addressed to the chairman (Mr. L. B. Wilson). It purported to come 
fW>m Anna Cora, Mr. Wilson's only child, who passed to the spirit- 
world at the age of 12 years snd 7 months. She was always called by 
the pet name ** Birdie."] 

With rosebuds in my hand, 
Fresh from the Summer-land, 
Father, I come and stand 

Close by your side. 
You cannot see me here, 
Or feel my presence near, 
And yet your « Birdie ^ dear . 

Never has died. 

O, no I for angels bright, 
Out of the bless6d Hght, 
Shone on my wondering sight. 
Singing, «We come I 



Lamb for the fold above — 
Tender, young, nestling dove — 
Safe in our arms of love. 
Haste to thy home.'' 

Mother 1 I conld not stay ; 
In a sweet dream I lay, 
Wafted to Heaven away. 

Far from the night ; 
Then, with a glad surprise. 
Did I unclose my eyes. 
Under those cloudless skies. 

Smiling with light! 

O I were you with me there, 
Free from your earthly care. 
All of my joy to share, 

I were more blest. 
But it is best to stay 
Here in the earthly way. 
Till the good angels say, 

" Come to your rest ! ' 

Check, then, the falling tear ; 
Think of me still as near. 

" birdie's " BPIRIT-SONO. 75 

Father and mother dear, 

Sbon on that shore, 
Where all the loved ones meet, 
Resting your pilgrim feet,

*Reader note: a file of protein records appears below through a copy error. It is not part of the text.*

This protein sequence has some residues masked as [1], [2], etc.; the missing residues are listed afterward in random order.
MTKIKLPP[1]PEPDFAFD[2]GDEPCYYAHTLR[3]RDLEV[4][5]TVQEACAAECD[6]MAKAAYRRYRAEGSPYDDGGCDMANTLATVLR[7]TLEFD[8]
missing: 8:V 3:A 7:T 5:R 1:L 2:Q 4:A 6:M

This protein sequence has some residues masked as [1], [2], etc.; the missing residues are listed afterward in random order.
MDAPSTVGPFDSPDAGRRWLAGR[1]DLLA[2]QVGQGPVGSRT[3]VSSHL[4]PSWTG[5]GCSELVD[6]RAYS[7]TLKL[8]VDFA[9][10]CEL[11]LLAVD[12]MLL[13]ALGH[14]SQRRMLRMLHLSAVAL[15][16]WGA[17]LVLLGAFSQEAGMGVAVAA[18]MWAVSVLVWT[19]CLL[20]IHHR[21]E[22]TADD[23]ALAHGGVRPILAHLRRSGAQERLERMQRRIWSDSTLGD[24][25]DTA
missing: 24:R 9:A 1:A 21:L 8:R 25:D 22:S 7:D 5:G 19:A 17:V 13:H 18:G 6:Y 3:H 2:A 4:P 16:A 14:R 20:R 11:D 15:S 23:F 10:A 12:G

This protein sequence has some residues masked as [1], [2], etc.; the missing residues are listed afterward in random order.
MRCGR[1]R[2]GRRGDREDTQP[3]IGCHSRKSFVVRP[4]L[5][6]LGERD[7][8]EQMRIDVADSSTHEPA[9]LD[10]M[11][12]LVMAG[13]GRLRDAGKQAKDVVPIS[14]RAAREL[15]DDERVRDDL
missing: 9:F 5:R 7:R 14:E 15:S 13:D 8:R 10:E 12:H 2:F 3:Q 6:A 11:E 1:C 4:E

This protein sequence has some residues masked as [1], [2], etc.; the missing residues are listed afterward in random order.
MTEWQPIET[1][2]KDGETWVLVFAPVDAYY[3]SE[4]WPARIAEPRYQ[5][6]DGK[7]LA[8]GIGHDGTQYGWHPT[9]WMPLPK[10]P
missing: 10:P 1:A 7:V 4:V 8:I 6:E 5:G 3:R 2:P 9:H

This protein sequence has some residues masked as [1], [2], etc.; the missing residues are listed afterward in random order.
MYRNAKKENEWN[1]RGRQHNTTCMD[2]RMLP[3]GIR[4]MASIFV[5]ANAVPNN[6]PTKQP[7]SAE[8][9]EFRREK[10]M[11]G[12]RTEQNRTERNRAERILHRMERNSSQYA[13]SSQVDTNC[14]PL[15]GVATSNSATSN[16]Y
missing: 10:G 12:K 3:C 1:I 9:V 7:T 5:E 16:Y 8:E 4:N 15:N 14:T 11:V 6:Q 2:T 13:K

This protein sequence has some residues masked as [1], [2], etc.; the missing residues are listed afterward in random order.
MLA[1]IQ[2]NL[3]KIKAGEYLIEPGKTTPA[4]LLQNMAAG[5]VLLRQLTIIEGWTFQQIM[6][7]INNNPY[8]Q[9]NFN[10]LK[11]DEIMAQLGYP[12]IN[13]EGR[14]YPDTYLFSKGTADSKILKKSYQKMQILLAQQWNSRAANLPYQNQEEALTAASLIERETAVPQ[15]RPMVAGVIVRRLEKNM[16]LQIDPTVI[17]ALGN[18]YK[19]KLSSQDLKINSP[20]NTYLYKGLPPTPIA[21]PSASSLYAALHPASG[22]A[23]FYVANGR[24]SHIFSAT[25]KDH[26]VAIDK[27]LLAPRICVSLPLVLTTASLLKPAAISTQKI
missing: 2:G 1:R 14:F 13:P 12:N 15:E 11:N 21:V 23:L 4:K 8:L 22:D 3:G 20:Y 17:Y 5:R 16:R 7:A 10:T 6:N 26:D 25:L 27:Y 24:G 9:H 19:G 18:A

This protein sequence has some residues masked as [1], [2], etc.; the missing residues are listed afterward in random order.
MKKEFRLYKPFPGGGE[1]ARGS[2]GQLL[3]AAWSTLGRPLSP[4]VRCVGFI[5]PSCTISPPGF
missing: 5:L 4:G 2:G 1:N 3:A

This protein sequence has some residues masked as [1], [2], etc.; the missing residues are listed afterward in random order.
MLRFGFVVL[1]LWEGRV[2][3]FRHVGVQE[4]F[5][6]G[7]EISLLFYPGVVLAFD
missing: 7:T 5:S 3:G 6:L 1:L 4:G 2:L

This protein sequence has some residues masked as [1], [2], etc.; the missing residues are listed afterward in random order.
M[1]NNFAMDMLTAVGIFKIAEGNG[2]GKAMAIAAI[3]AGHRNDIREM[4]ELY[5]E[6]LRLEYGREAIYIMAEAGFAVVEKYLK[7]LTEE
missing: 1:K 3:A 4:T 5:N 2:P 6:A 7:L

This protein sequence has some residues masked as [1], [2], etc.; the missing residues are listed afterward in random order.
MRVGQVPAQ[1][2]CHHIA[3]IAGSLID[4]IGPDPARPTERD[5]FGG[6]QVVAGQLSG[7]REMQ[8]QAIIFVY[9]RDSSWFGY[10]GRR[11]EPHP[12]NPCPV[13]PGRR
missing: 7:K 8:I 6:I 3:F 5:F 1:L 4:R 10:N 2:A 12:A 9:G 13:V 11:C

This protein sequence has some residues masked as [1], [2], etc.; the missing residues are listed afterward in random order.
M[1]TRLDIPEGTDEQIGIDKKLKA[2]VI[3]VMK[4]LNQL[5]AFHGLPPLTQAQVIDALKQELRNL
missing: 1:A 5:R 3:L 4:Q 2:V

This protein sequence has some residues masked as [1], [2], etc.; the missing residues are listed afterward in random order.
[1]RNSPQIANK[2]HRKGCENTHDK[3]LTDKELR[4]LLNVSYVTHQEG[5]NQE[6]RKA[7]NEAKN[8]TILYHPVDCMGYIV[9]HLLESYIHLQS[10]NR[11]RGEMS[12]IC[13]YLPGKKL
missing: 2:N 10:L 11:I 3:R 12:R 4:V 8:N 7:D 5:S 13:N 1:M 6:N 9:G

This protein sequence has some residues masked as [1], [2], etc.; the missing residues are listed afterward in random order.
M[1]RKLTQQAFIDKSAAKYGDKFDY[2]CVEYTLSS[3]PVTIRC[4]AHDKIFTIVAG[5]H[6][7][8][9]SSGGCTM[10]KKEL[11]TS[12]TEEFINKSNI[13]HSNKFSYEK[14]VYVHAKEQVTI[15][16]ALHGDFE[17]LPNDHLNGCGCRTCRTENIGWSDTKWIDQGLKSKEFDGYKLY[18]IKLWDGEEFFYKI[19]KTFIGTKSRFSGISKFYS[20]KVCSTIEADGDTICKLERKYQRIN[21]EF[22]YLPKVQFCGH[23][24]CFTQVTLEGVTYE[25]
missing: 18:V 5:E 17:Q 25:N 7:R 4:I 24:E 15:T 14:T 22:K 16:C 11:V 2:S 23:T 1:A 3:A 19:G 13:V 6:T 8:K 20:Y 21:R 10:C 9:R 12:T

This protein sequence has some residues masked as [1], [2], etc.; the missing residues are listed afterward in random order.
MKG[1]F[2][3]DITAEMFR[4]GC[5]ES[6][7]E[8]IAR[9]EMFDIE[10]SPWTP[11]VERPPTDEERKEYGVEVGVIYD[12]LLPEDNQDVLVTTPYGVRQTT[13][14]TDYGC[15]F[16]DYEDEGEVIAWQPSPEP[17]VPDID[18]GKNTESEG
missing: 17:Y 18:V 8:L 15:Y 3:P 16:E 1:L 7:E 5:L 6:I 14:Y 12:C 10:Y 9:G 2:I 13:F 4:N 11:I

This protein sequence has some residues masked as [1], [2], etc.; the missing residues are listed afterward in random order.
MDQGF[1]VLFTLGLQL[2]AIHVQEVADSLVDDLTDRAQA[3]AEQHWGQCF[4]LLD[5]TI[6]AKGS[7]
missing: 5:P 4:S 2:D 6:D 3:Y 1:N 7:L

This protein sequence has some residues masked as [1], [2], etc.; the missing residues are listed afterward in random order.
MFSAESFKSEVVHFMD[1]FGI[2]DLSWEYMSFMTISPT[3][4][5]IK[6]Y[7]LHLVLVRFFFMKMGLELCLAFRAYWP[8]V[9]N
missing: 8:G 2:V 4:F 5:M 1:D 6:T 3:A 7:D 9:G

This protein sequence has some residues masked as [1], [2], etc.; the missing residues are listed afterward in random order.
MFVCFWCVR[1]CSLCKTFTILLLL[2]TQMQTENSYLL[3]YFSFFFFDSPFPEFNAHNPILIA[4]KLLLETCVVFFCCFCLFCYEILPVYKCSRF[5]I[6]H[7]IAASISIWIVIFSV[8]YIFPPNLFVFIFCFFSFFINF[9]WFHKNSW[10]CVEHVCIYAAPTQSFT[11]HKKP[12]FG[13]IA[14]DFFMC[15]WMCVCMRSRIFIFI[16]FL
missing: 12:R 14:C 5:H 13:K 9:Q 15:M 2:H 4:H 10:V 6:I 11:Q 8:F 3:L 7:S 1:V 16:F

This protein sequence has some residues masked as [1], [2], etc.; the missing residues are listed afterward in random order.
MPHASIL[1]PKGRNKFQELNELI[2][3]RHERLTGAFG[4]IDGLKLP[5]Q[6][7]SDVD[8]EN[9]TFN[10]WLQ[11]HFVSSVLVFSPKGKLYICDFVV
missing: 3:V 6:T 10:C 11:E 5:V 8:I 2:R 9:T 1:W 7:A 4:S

Shall you with blessings greet 

** Birdie " once more. 



** We find fhe following beantlAil BtaxusM in the Evening Coarier, 
pablished in Portland, Me. They were composed in spirit-life by Miss 
A. W. Spragne, and spoken under spirit-inflnenoe by Miss Lizzie 
Doten, at the close of her lecture in that city, on Sunday evening, 
March 22d. The lines are evidently from the spirit of Miss Spragne, 
who passed to the spirit-world last snmmer, from her home in Ver- 
mont, as there are allusions in it to incidents which took place dar- 
ing her illness, in Oswego, N. Y., about a year since. Allusion is also 
made to a poem written by her and published in the Banner^ and also 
to another poem of hers, < I wait, I wait at the golden gate.* " — ^Banner 

I COME, I come from my spirit-home. 

Like a bird in the early spring, 
To the loved ones here, whom my heart holds dear, 

A message of love to bring. 
O, the heavens are wide, but they cannot divide 

The spirits whom love makes free! 
The green old earth, and the land of my birth, 

With its homes, are still dear to me. 

MY SPnUlVHOMfi. 77 

The phantoms of pain in my barning brain 

Have fled from the Heaven's clear light; 
I lie no more on the lake's lone shore, 

In the fever dreams of night. 
O, it was not late when I fled from fate, 

And that which the world calls sin ; 
No longer "I wait at the golden gate,** 

For the angels have let me in, 

O, not too soon, though at life's high noon, 

Was the close of my earthly day ; 
As the roses fade, ere the evening shade, 

I passed firom the earth away. 
And I knew not the blight of the bitter night. 

Which withers the autumn flowers, 
Or the lengthening years, with their weight of fears. 

That burden the spirit's powers. 

In the forest wide, by the lake's green side, 

The angels had whispered low; 
From "over the sea" they had called to me,